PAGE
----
Frogs get poison from ants
The skin of some frogs becomes poisonous after they eat certain kinds of ants.
Frog skin is often smooth and wet. The skin of some types of frogs also happens to be extremely poisonous. Now, scientists say they’ve discovered one of the major sources of this poison. It comes from ants that the frogs eat.
Ants in the diet of this poison dart frog, known as Dendrobates pumilio, provide the toxin that protects the frog.
Frogs have an enormous variety of chemicals in their skin. Depending on the chemicals present, some species simply taste bad. Others are so toxic that they can kill animals that eat them.
Scientists had guessed that frogs make their own toxins. Most frogs raised in captivity, however, aren’t poisonous unless the food that they’re fed contains toxins.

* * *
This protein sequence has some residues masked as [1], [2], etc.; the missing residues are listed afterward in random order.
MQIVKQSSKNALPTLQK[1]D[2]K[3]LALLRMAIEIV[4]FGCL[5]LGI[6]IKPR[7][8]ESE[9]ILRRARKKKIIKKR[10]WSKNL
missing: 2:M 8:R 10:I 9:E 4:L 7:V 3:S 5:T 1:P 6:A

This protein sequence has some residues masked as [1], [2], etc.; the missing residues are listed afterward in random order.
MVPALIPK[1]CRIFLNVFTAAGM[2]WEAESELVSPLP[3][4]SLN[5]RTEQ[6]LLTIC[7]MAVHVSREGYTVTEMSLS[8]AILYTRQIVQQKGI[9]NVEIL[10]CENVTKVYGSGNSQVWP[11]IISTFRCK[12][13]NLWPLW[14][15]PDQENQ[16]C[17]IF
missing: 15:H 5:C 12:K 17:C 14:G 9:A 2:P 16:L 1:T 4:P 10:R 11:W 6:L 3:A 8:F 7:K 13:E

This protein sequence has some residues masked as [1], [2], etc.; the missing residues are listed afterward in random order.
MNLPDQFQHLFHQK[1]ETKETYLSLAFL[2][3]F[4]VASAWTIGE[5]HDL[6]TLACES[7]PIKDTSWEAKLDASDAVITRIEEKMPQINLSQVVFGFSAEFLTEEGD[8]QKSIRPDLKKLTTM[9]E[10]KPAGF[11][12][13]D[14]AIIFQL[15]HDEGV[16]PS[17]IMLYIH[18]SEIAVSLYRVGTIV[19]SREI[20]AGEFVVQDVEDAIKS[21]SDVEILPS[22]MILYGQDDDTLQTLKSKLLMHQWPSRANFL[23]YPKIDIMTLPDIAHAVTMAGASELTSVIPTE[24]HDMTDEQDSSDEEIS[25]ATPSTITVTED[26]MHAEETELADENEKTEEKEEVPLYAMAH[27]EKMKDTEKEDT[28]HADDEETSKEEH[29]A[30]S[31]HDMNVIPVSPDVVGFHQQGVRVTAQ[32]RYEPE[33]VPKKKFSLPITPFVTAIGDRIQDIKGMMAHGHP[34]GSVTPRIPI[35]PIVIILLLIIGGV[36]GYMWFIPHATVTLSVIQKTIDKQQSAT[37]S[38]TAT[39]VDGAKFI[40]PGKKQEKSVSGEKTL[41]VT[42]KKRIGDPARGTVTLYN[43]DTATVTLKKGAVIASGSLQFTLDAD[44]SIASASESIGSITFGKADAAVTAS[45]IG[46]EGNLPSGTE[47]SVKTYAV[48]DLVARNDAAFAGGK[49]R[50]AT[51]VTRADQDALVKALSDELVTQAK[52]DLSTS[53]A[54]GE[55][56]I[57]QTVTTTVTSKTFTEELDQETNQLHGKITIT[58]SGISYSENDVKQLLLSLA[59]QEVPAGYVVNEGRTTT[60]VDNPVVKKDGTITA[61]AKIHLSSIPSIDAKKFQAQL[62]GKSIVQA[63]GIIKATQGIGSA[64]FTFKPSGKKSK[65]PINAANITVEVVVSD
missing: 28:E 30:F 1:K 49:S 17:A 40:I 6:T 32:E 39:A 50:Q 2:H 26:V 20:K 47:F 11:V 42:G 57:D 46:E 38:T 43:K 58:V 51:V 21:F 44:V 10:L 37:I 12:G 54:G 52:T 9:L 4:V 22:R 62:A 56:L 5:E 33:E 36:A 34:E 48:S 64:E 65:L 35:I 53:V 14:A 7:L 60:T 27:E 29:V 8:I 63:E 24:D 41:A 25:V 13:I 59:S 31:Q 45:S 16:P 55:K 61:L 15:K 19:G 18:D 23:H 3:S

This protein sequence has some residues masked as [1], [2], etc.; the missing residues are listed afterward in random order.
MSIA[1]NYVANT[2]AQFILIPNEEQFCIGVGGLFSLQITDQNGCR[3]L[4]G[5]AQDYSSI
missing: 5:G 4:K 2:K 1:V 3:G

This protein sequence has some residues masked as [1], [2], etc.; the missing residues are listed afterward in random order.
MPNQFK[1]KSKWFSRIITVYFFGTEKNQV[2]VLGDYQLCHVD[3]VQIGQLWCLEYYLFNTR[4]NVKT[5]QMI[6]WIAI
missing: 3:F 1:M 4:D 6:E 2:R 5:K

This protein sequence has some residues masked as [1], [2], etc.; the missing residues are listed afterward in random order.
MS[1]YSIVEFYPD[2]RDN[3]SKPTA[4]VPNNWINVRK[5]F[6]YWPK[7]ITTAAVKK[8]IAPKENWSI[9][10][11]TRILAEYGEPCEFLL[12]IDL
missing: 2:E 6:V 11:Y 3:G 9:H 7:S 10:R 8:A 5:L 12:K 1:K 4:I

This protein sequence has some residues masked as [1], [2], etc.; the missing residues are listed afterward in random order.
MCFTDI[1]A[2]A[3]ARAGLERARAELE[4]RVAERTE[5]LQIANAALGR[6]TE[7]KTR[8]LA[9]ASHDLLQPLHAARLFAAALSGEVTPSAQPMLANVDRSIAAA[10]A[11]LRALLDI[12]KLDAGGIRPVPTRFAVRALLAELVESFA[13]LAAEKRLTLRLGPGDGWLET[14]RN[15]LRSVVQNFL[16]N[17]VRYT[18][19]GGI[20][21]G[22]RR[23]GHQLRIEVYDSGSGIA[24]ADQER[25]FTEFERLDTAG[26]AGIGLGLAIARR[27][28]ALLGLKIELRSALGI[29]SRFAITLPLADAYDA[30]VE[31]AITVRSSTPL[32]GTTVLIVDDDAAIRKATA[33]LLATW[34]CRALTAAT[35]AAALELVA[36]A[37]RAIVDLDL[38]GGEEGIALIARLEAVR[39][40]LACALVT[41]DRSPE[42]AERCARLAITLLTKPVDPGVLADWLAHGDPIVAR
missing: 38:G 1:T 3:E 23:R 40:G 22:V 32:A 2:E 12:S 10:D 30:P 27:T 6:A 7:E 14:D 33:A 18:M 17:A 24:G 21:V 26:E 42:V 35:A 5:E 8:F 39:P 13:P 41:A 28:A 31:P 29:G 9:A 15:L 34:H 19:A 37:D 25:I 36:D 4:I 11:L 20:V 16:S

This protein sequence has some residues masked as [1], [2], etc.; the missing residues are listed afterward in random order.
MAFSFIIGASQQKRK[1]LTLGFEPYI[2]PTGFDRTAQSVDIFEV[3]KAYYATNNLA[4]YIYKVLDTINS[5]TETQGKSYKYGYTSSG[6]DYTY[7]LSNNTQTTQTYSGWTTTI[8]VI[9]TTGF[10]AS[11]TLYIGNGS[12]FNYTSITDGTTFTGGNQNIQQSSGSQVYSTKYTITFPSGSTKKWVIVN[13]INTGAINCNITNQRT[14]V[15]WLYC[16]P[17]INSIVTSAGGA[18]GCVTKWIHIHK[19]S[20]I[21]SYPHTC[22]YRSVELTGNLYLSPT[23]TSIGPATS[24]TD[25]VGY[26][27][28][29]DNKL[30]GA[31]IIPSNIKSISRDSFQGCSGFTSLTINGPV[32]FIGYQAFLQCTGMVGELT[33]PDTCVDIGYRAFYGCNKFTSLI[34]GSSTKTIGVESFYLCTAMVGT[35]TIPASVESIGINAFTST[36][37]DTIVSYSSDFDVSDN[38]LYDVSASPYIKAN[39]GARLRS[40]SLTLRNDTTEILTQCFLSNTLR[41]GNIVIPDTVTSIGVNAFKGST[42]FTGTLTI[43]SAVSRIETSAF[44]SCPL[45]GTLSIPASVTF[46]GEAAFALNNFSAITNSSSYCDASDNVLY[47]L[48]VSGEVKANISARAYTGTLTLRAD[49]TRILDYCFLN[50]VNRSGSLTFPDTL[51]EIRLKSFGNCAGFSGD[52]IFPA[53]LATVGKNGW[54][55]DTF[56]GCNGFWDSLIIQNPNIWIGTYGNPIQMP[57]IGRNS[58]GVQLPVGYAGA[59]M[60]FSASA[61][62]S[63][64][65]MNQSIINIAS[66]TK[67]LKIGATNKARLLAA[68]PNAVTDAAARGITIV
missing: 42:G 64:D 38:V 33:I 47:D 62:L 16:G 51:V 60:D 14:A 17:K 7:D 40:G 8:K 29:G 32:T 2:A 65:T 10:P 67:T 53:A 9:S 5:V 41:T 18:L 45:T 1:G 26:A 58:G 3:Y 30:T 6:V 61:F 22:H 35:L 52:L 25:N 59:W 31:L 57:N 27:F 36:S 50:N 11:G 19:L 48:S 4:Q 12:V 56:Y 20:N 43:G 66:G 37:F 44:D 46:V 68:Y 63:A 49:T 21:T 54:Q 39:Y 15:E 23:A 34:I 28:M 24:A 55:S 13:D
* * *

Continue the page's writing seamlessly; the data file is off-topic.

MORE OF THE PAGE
John Daly of the National Institute of Diabetes and Digestive and Kidney Diseases in Bethesda, Md., was particularly interested in a group of about 80 poisonous chemicals called pumiliotoxins. These chemicals show up in the skin of certain tiny frogs from Madagascar and from Central and South America.
Daly and his colleagues collected about 500 samples of insects and other little creatures from eight sites in Panama. The only pumiliotoxins they found among these critters were in formicine ants. The subfamily of formicine ants includes carpenter ants and wood ants.
The scientists found the same types of ant inside some poison frog stomachs. The frogs apparently steal the poison from the ants to use for their own protection.
Frog legs, anyone?